In a story that seems so unbelievable that it makes you check the url to make sure it’s really from Sports Illustrated, a story on Thursday revealed the real reason Joe Buck famously lost his voice in 2011 — an addiction to hair-plug surgery.
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Starting in 1993, Buck began going to New York for secret hair-transplant surgeries (yes, this story is 100 percent real) and when he went for his eighth procedure in 2011, there were complications that caused his vocal cord to become paralyzed. Instead of just telling people what happened, he created a lie about a virus to cover up the secret (did anyone ever think that was Buck’s real hair?) that the damage was done during cosmetic surgery.
Also, he’s had eight procedures and is basically bald anyway. Maybe this story isn’t true?
No! It is true! At least, we have to assume it’s true, much like all the ones from 2011 until now that featured Buck claiming the virus thing. Maybe Buck will have a book in 2021 about him lying in 2016 about lying in 2011.
Here’s a quote from the SI piece that sure is something:
“When I started thinking about writing a book, this was the main reason why,” Buck says. “It wasn’t about stories with my Dad. I wanted to detail the time in my life where I had a lot going on and I was stressed, a time when I started to take anti-depressants and was going through a divorce. Then I had this situation with my voice that rocked me to my knees and shook every part of my world. I’m 47 years old now and willing to be vulnerable sharing a story. Whether the book is read by one person or one million doesn’t concern me. Getting this out and being honest, really telling my story, that was was the impetus behind this.”
Ah, yes. The impetus to be truthful didn’t hit him during any of his interviews about the voice; it only hit him when it was time to sell his book. What a coincidence!
Also, the way the SI story is framed makes it seem like the hair plugs themselves caused the issue, like when David Cross became addicted to plugs on Arrested Development.
But according to the story, “A doctor not part of the operation theorized to Buck that the cuff probably got jostled during the procedure and sat on the nerve responsible for firing his left vocal chord. Buck was also going through personal stress at the time, as his marriage to his high-school sweetheart was ending. That stress, Buck theorizes, could have made him more susceptible to nerve damage.”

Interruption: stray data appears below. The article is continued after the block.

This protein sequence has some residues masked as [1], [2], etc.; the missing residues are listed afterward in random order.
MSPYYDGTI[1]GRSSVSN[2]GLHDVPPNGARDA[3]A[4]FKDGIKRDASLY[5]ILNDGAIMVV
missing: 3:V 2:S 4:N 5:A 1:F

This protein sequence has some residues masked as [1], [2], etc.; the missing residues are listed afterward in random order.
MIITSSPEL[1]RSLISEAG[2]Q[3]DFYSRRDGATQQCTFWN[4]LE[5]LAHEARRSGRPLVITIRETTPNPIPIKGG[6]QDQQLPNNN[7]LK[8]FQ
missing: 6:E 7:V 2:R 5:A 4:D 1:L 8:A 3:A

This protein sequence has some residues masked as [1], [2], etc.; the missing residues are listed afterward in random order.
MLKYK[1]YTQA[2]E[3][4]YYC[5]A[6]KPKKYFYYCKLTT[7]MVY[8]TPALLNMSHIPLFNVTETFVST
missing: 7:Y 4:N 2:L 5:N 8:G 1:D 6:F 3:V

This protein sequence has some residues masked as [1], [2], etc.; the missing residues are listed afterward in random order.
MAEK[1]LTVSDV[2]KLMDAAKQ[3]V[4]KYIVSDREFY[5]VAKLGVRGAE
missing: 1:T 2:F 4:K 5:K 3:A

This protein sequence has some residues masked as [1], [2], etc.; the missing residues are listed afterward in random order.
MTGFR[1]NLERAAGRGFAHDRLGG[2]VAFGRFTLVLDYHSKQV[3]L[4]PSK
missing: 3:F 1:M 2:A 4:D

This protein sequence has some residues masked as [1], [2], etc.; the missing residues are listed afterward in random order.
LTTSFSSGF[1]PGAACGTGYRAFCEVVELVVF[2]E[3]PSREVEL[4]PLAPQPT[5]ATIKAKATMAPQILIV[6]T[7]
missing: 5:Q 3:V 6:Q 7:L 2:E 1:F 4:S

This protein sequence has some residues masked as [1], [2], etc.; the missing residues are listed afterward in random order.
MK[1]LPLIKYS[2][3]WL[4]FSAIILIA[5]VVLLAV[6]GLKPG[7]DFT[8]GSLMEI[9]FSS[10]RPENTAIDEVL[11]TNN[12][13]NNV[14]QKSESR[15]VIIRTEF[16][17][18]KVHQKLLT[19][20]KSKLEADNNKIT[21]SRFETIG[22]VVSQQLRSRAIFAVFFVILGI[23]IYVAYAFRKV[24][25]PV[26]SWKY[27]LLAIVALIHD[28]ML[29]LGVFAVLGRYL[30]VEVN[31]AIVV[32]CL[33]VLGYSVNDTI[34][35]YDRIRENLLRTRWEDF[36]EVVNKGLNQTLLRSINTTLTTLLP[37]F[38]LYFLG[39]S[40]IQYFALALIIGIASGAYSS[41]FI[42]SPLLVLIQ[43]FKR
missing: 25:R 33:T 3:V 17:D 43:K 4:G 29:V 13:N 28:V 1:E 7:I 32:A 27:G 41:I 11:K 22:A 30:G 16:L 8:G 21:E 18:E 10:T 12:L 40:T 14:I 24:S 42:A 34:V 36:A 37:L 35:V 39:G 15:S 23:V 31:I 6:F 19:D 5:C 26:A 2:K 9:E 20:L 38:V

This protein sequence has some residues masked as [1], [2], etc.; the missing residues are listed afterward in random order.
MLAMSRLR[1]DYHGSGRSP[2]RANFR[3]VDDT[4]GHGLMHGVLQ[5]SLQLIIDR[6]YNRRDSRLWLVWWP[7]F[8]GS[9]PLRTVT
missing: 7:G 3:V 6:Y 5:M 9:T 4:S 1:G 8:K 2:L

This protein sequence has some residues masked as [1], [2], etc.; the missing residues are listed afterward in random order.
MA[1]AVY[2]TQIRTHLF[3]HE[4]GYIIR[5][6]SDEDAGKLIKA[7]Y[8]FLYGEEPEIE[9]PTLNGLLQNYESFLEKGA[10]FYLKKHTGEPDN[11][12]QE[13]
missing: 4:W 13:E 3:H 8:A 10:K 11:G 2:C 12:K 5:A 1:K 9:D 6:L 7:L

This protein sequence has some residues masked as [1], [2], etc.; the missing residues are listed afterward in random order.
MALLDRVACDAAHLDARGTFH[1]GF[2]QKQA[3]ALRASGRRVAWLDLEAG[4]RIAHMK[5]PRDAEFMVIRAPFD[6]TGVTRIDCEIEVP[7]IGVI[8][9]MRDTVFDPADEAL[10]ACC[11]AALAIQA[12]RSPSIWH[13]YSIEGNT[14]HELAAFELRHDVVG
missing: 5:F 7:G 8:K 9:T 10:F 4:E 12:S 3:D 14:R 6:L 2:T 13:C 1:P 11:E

Even when Buck is attempting to be honest, he’s kinda making crap up. “Maybe my divorce damaged my vocal cord.” If anyone has ever experienced a damaged vocal cord because of a divorce, please email me the medical professional that documented that.
Even the apology for lying about this to random media outlets descends into a excuse-driven rationality that is enough to … screw it, pull your hair out.
“I was lying,” Buck said of the stories about his vocal-cord issues. “I think people bend the truth all the time, unfortunately. It was really for self-preservation and ego for me. As I look back, I gave partial truths. Where I lied was when I said the reason why.”
“Was I lying? Yeah. But maybe it was more of a truth bend. Heck, it was a partial truth, which has some lie in there but also some truth. Thinking back, I only really lied when I lied. Anyway, buy my book!”
As a bald man myself, I get the desire to want glorious blonde hair covering my barren dome. Any man would understand it. Tom Brady is probably reading this and nodding along right now. If I had a rich, famous announcer dad that would’ve given me money in my 20s to get fake hair, I’d have jumped at it. But this idea that the shame from this caused him to lie about it to everyone he spoke with about it except his book editor is a little annoying. Is this going to be Joel McHale’s next book now?
Also, is hair-plug addiction even a thing? Is it recognized by any medical communities? Is there something on the Mayo Clinic’s web site that acknowledges this? This whole thing reads like a bunch of smoke and mirrors designed to make lying about plugs and lying to people about plugs more sympathetic than it should be.
(Via Sports Illustrated)